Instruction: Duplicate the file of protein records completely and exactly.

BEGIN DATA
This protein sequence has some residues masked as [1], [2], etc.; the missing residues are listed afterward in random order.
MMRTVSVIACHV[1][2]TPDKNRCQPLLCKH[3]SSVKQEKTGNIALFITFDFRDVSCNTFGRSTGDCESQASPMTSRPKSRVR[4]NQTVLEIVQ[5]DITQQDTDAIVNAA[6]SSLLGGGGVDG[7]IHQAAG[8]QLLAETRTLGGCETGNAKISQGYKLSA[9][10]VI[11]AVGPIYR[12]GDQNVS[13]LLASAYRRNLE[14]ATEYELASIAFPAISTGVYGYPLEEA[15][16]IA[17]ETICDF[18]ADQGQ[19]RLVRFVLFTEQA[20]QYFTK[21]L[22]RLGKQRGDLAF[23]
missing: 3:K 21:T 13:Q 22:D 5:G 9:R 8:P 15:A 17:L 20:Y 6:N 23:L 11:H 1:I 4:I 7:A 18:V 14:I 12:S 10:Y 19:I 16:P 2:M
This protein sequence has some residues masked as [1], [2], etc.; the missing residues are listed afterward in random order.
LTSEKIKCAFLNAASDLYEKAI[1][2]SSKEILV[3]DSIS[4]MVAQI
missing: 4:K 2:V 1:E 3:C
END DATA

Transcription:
This protein sequence has some residues masked as [1], [2], etc.; the missing residues are listed afterward in random order.
MMRTVSVIACHV[1][2]TPDKNRCQPLLCKH[3]SSVKQEKTGNIALFITFDFRDVSCNTFGRSTGDCESQASPMTSRPKSRVR[4]NQTVLEIVQ[5]DITQQDTDAIVNAA[6]SSLLGGGGVDG[7]IHQAAG[8]QLLAETRTLGGCETGNAKISQGYKLSA[9][10]VI[11]AVGPIYR[12]GDQNVS[13]LLASAYRRNLE[14]ATEYELASIAFPAISTGVYGYPLEEA[15][16]IA[17]ETICDF[18]ADQGQ[19]RLVRFVLFTEQA[20]QYFTK[21]L[22]RLGKQRGDLAF[23]
missing: 3:K 21:T 13:Q 22:D 5:G 9:R 8:P 15:A 17:L 20:Y 6:N 23:L 11:H 1:I 4:I 7:A 18:V 14:I 12:S 10:Y 19:I 16:P 2:M
This protein sequence has some residues masked as [1], [2], etc.; the missing residues are listed afterward in random order.
LTSEKIKCAFLNAASDLYEKAI[1][2]SSKEILV[3]DSIS[4]MVAQI
missing: 4:K 2:V 1:E 3:C